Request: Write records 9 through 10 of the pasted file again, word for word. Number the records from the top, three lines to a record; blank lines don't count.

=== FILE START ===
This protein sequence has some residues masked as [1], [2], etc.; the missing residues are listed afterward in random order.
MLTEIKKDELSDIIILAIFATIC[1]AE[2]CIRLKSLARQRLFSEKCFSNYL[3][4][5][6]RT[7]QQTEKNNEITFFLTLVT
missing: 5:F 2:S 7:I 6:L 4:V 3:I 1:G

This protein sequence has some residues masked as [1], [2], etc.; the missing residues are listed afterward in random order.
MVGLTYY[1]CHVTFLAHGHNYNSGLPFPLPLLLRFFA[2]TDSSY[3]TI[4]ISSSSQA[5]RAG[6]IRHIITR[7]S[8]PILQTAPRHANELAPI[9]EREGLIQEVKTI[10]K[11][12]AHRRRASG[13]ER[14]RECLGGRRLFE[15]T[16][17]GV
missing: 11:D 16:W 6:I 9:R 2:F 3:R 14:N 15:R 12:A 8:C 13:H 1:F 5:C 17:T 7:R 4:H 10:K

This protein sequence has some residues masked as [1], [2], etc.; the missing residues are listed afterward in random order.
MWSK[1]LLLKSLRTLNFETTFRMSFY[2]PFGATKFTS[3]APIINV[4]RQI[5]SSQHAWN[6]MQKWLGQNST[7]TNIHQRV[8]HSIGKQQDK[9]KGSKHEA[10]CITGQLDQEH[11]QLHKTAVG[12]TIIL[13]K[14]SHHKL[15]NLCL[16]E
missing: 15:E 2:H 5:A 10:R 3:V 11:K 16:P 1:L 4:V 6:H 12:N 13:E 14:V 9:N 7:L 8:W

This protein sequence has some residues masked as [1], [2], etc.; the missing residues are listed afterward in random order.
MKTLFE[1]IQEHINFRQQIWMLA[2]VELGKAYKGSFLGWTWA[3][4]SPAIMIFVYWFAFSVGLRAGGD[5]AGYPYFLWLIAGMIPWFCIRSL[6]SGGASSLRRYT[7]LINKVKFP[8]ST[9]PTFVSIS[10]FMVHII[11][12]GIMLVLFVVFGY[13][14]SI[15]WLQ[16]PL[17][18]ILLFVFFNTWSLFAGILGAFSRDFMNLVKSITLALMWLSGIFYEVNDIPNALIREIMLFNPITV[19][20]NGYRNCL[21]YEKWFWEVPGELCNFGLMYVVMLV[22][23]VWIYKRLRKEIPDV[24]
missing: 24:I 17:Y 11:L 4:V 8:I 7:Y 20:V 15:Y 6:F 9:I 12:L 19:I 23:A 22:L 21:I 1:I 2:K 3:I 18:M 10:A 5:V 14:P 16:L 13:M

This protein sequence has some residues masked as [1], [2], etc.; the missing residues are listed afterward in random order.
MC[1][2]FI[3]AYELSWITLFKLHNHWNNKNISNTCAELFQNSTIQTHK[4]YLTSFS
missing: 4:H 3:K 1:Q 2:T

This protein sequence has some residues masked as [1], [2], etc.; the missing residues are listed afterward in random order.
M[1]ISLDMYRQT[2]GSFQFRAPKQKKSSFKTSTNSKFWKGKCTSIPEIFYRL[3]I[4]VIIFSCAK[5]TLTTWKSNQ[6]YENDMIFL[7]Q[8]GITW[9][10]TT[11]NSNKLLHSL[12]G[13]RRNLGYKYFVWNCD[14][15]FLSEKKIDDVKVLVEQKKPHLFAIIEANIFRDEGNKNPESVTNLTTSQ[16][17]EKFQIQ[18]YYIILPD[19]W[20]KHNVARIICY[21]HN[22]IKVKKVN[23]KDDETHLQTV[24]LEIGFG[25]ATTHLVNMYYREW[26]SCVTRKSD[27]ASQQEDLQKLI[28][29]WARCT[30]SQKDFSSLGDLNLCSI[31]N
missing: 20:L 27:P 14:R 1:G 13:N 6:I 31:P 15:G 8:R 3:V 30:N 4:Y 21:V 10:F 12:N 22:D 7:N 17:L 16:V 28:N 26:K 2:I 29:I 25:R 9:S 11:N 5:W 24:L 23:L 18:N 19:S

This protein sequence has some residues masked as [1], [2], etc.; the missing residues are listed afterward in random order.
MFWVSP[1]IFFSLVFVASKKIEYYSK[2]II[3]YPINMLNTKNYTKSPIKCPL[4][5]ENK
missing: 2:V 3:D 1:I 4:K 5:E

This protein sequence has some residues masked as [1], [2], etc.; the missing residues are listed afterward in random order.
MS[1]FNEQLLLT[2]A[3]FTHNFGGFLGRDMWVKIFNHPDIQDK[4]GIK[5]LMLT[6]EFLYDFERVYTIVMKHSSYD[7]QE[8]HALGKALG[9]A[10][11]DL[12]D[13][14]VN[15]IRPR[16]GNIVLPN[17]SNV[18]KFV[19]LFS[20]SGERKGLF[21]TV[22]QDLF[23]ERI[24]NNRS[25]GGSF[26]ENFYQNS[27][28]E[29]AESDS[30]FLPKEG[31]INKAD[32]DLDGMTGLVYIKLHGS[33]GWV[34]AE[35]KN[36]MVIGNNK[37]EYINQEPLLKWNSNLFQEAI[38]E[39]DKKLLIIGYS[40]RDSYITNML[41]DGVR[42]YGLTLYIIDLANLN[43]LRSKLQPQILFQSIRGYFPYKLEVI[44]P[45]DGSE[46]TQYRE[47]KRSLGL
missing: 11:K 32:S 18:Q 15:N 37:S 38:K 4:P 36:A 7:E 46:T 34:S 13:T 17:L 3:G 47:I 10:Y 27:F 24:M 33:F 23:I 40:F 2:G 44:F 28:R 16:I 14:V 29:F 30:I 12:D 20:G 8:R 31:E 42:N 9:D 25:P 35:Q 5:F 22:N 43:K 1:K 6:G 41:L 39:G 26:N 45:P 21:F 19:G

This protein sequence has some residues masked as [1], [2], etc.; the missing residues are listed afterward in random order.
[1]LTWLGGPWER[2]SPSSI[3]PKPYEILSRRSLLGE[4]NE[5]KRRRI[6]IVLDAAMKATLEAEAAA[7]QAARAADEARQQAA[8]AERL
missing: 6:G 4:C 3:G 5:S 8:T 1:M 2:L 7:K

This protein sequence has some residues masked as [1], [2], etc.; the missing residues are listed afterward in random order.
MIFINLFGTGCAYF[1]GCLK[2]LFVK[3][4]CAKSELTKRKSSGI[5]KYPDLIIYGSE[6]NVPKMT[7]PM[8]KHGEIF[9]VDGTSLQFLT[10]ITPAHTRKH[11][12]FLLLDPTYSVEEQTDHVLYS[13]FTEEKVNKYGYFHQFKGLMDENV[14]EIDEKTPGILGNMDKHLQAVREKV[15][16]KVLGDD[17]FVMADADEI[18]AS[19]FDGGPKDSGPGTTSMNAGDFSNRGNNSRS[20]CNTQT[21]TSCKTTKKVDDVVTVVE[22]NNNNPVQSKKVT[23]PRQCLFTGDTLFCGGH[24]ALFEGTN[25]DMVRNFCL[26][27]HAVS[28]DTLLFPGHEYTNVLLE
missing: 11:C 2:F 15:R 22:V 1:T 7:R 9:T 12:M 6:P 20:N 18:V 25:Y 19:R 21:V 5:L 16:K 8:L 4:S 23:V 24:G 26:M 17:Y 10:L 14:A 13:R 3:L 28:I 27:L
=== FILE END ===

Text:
This protein sequence has some residues masked as [1], [2], etc.; the missing residues are listed afterward in random order.
[1]LTWLGGPWER[2]SPSSI[3]PKPYEILSRRSLLGE[4]NE[5]KRRRI[6]IVLDAAMKATLEAEAAA[7]QAARAADEARQQAA[8]AERL
missing: 6:G 4:C 3:G 5:S 8:T 1:M 2:L 7:K

This protein sequence has some residues masked as [1], [2], etc.; the missing residues are listed afterward in random order.
MIFINLFGTGCAYF[1]GCLK[2]LFVK[3][4]CAKSELTKRKSSGI[5]KYPDLIIYGSE[6]NVPKMT[7]PM[8]KHGEIF[9]VDGTSLQFLT[10]ITPAHTRKH[11][12]FLLLDPTYSVEEQTDHVLYS[13]FTEEKVNKYGYFHQFKGLMDENV[14]EIDEKTPGILGNMDKHLQAVREKV[15][16]KVLGDD[17]FVMADADEI[18]AS[19]FDGGPKDSGPGTTSMNAGDFSNRGNNSRS[20]CNTQT[21]TSCKTTKKVDDVVTVVE[22]NNNNPVQSKKVT[23]PRQCLFTGDTLFCGGH[24]ALFEGTN[25]DMVRNFCL[26][27]HAVS[28]DTLLFPGHEYTNVLLE
missing: 11:C 2:F 15:R 22:V 1:T 7:R 9:T 12:M 6:P 20:N 18:V 25:Y 19:R 21:V 5:L 16:K 8:L 4:S 23:V 24:G 26:M 17:Y 10:L 14:A 13:R 3:L 28:I 27:L